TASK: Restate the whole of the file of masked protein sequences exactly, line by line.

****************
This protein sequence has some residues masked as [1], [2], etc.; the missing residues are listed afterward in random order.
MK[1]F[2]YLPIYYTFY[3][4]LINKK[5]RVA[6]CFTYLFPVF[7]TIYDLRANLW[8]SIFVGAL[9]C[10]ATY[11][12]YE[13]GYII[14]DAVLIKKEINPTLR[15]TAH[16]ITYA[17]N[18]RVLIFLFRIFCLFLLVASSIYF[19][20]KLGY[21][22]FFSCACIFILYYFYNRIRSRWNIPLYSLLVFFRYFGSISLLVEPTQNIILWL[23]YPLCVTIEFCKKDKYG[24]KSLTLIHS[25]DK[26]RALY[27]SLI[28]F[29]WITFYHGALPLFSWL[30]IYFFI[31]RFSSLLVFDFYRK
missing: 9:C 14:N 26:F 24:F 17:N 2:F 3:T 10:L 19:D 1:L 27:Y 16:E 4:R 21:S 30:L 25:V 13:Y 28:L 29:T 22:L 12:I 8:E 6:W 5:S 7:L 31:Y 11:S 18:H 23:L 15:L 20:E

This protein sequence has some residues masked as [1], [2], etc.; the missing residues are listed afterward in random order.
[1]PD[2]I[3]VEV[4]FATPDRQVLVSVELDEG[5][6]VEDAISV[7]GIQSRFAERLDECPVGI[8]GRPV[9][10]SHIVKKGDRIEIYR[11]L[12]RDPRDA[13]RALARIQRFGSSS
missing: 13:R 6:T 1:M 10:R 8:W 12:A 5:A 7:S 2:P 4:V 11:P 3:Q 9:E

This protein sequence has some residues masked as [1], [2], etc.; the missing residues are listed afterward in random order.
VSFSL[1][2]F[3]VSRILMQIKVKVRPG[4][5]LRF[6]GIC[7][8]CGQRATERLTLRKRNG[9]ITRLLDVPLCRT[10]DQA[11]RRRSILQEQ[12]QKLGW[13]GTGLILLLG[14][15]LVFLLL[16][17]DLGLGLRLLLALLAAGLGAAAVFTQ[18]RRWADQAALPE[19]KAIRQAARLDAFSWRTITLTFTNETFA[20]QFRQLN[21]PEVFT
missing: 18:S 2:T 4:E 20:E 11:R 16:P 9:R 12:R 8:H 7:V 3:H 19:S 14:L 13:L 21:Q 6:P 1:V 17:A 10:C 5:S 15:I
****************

This protein sequence has some residues masked as [1], [2], etc.; the missing residues are listed afterward in random order.
MK[1]F[2]YLPIYYTFY[3][4]LINKK[5]RVA[6]CFTYLFPVF[7]TIYDLRANLW[8]SIFVGAL[9]C[10]ATY[11][12]YE[13]GYII[14]DAVLIKKEINPTLR[15]TAH[16]ITYA[17]N[18]RVLIFLFRIFCLFLLVASSIYF[19][20]KLGY[21][22]FFSCACIFILYYFYNRIRSRWNIPLYSLLVFFRYFGSISLLVEPTQNIILWL[23]YPLCVTIEFCKKDKYG[24]KSLTLIHS[25]DK[26]RALY[27]SLI[28]F[29]WITFYHGALPLFSWL[30]IYFFI[31]RFSSLLVFDFYRK
missing: 9:C 14:N 26:F 24:F 17:N 2:F 3:T 10:L 19:D 1:L 27:Y 16:E 4:R 21:S 30:L 25:V 13:Y 28:L 29:T 22:L 12:I 8:E 6:W 5:S 7:L 31:Y 11:S 18:H 23:L 15:L 20:E

This protein sequence has some residues masked as [1], [2], etc.; the missing residues are listed afterward in random order.
[1]PD[2]I[3]VEV[4]FATPDRQVLVSVELDEG[5][6]VEDAISV[7]GIQSRFAERLDECPVGI[8]GRPV[9][10]SHIVKKGDRIEIYR[11]L[12]RDPRDA[13]RALARIQRFGSSS
missing: 13:R 6:T 1:M 10:R 8:W 12:A 5:A 7:S 2:P 4:V 11:P 3:Q 9:E

This protein sequence has some residues masked as [1], [2], etc.; the missing residues are listed afterward in random order.
VSFSL[1][2]F[3]VSRILMQIKVKVRPG[4][5]LRF[6]GIC[7][8]CGQRATERLTLRKRNG[9]ITRLLDVPLCRT[10]DQA[11]RRRSILQEQ[12]QKLGW[13]GTGLILLLG[14][15]LVFLLL[16][17]DLGLGLRLLLALLAAGLGAAAVFTQ[18]RRWADQAALPE[19]KAIRQAARLDAFSWRTITLTFTNETFA[20]QFRQLN[21]PEVFT
missing: 18:S 2:T 4:E 20:E 11:R 16:P 9:R 12:R 8:H 7:V 3:H 19:S 14:L 13:L 21:Q 6:P 1:V 17:A 10:C 5:S 15:I